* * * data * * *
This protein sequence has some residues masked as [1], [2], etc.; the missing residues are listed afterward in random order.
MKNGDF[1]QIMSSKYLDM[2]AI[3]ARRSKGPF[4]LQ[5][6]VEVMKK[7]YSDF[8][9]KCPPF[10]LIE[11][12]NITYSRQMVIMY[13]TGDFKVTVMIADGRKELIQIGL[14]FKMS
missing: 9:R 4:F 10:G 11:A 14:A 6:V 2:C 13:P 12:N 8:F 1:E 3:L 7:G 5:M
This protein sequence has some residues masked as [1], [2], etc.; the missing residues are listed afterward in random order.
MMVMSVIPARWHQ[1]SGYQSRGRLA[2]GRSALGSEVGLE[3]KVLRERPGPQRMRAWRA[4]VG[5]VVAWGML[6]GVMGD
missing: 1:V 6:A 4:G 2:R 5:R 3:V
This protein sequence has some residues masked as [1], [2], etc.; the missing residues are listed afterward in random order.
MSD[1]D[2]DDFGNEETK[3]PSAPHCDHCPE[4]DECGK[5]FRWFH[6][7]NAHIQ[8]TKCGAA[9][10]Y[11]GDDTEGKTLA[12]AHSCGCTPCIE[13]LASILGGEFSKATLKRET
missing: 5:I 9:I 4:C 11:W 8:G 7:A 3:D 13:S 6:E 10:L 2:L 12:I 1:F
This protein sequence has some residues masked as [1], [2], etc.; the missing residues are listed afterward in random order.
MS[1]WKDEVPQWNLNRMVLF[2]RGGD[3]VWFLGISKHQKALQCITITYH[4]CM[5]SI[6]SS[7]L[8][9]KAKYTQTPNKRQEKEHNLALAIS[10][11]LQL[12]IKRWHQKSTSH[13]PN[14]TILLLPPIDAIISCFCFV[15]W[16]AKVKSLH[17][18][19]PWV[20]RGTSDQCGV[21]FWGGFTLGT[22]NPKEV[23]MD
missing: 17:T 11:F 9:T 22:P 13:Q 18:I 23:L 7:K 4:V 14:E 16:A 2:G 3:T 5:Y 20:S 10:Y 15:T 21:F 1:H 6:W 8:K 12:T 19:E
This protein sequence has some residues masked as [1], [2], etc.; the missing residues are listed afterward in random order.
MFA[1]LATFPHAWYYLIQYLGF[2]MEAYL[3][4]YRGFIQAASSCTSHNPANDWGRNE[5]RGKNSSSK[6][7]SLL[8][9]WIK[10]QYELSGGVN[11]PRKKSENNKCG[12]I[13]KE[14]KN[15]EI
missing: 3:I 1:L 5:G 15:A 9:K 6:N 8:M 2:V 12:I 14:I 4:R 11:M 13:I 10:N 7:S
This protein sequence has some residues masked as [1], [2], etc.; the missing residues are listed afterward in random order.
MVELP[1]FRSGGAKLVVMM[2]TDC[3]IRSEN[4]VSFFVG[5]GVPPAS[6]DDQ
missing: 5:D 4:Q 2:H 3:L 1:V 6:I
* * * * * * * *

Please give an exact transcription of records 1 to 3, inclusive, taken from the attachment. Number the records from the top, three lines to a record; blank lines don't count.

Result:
This protein sequence has some residues masked as [1], [2], etc.; the missing residues are listed afterward in random order.
MKNGDF[1]QIMSSKYLDM[2]AI[3]ARRSKGPF[4]LQ[5][6]VEVMKK[7]YSDF[8][9]KCPPF[10]LIE[11][12]NITYSRQMVIMY[13]TGDFKVTVMIADGRKELIQIGL[14]FKMS
missing: 9:R 4:F 10:G 11:A 14:A 6:V 2:C 13:P 12:N 8:F 1:E 3:L 7:G 5:M
This protein sequence has some residues masked as [1], [2], etc.; the missing residues are listed afterward in random order.
MMVMSVIPARWHQ[1]SGYQSRGRLA[2]GRSALGSEVGLE[3]KVLRERPGPQRMRAWRA[4]VG[5]VVAWGML[6]GVMGD
missing: 1:V 6:A 4:G 2:R 5:R 3:V
This protein sequence has some residues masked as [1], [2], etc.; the missing residues are listed afterward in random order.
MSD[1]D[2]DDFGNEETK[3]PSAPHCDHCPE[4]DECGK[5]FRWFH[6][7]NAHIQ[8]TKCGAA[9][10]Y[11]GDDTEGKTLA[12]AHSCGCTPCIE[13]LASILGGEFSKATLKRET
missing: 5:I 9:I 4:C 11:W 8:G 7:A 3:D 13:S 6:E 10:L 2:L 12:I 1:F